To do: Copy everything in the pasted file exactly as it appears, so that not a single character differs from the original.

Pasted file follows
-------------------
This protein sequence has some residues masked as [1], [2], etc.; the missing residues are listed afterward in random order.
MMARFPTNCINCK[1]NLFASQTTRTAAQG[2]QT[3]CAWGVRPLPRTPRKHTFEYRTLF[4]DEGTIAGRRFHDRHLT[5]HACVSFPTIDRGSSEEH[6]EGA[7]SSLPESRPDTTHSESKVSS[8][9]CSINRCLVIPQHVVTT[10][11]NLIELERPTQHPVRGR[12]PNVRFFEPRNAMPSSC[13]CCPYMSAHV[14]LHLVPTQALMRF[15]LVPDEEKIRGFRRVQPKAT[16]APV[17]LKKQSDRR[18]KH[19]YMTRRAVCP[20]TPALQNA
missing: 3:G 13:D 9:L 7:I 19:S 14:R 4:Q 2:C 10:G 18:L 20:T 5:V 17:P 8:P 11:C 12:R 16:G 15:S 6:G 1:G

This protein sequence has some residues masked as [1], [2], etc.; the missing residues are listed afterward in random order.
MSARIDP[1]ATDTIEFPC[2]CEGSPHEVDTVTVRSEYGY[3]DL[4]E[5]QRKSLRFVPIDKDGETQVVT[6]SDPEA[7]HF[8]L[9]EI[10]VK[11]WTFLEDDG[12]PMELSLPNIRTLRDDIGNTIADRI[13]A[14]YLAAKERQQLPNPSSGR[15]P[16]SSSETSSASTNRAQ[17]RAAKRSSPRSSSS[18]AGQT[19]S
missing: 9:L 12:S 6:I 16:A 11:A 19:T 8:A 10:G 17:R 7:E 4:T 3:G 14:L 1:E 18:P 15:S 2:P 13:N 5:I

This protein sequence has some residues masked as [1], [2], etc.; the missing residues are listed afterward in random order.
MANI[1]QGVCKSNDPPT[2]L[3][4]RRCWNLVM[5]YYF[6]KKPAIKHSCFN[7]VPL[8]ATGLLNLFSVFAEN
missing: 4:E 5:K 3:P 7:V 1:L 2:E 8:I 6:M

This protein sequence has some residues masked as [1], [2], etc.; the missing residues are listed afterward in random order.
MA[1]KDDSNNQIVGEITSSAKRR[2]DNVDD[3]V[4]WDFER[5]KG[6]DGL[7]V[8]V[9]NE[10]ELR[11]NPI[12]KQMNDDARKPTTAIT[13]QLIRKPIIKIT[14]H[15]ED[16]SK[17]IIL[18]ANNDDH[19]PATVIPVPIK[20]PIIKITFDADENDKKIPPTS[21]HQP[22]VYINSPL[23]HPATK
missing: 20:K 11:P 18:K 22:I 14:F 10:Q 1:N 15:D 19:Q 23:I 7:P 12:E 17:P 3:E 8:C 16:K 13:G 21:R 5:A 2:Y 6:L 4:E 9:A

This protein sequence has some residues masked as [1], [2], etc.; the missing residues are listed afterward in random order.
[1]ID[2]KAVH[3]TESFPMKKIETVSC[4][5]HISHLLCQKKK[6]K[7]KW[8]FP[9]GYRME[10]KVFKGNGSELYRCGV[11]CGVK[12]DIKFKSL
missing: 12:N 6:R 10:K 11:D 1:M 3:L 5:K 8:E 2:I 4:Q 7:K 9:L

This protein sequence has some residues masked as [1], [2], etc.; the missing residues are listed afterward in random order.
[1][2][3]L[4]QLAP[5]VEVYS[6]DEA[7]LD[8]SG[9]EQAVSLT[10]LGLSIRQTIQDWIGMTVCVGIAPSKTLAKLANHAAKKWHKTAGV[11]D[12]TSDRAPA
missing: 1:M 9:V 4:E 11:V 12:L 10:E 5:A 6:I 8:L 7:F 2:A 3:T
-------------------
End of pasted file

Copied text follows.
This protein sequence has some residues masked as [1], [2], etc.; the missing residues are listed afterward in random order.
MMARFPTNCINCK[1]NLFASQTTRTAAQG[2]QT[3]CAWGVRPLPRTPRKHTFEYRTLF[4]DEGTIAGRRFHDRHLT[5]HACVSFPTIDRGSSEEH[6]EGA[7]SSLPESRPDTTHSESKVSS[8][9]CSINRCLVIPQHVVTT[10][11]NLIELERPTQHPVRGR[12]PNVRFFEPRNAMPSSC[13]CCPYMSAHV[14]LHLVPTQALMRF[15]LVPDEEKIRGFRRVQPKAT[16]APV[17]LKKQSDRR[18]KH[19]YMTRRAVCP[20]TPALQNA
missing: 3:G 13:D 9:L 7:I 19:S 14:R 4:Q 2:C 10:G 18:L 20:T 5:V 17:P 8:P 11:C 12:R 16:G 15:S 6:G 1:G

This protein sequence has some residues masked as [1], [2], etc.; the missing residues are listed afterward in random order.
MSARIDP[1]ATDTIEFPC[2]CEGSPHEVDTVTVRSEYGY[3]DL[4]E[5]QRKSLRFVPIDKDGETQVVT[6]SDPEA[7]HF[8]L[9]EI[10]VK[11]WTFLEDDG[12]PMELSLPNIRTLRDDIGNTIADRI[13]A[14]YLAAKERQQLPNPSSGR[15]P[16]SSSETSSASTNRAQ[17]RAAKRSSPRSSSS[18]AGQT[19]S
missing: 9:L 12:S 6:I 16:A 11:A 19:T 8:A 10:G 17:R 7:E 4:T 3:G 14:L 1:E 18:P 15:S 2:P 13:N 5:I

This protein sequence has some residues masked as [1], [2], etc.; the missing residues are listed afterward in random order.
MANI[1]QGVCKSNDPPT[2]L[3][4]RRCWNLVM[5]YYF[6]KKPAIKHSCFN[7]VPL[8]ATGLLNLFSVFAEN
missing: 4:E 5:K 3:P 7:V 1:L 2:E 8:I 6:M

This protein sequence has some residues masked as [1], [2], etc.; the missing residues are listed afterward in random order.
MA[1]KDDSNNQIVGEITSSAKRR[2]DNVDD[3]V[4]WDFER[5]KG[6]DGL[7]V[8]V[9]NE[10]ELR[11]NPI[12]KQMNDDARKPTTAIT[13]QLIRKPIIKIT[14]H[15]ED[16]SK[17]IIL[18]ANNDDH[19]PATVIPVPIK[20]PIIKITFDADENDKKIPPTS[21]HQP[22]VYINSPL[23]HPATK
missing: 20:K 11:P 18:K 22:I 14:F 10:Q 1:N 15:D 19:Q 23:I 7:P 12:E 17:P 3:E 8:C 16:K 13:G 21:R 5:A 2:Y 6:L 4:E 9:A

This protein sequence has some residues masked as [1], [2], etc.; the missing residues are listed afterward in random order.
[1]ID[2]KAVH[3]TESFPMKKIETVSC[4][5]HISHLLCQKKK[6]K[7]KW[8]FP[9]GYRME[10]KVFKGNGSELYRCGV[11]CGVK[12]DIKFKSL
missing: 12:N 6:R 10:K 11:D 1:M 3:L 5:K 8:E 2:I 4:Q 7:K 9:L

This protein sequence has some residues masked as [1], [2], etc.; the missing residues are listed afterward in random order.
[1][2][3]L[4]QLAP[5]VEVYS[6]DEA[7]LD[8]SG[9]EQAVSLT[10]LGLSIRQTIQDWIGMTVCVGIAPSKTLAKLANHAAKKWHKTAGV[11]D[12]TSDRAPA
missing: 1:M 9:V 4:E 11:V 12:L 10:E 5:A 6:I 8:L 7:F 2:A 3:T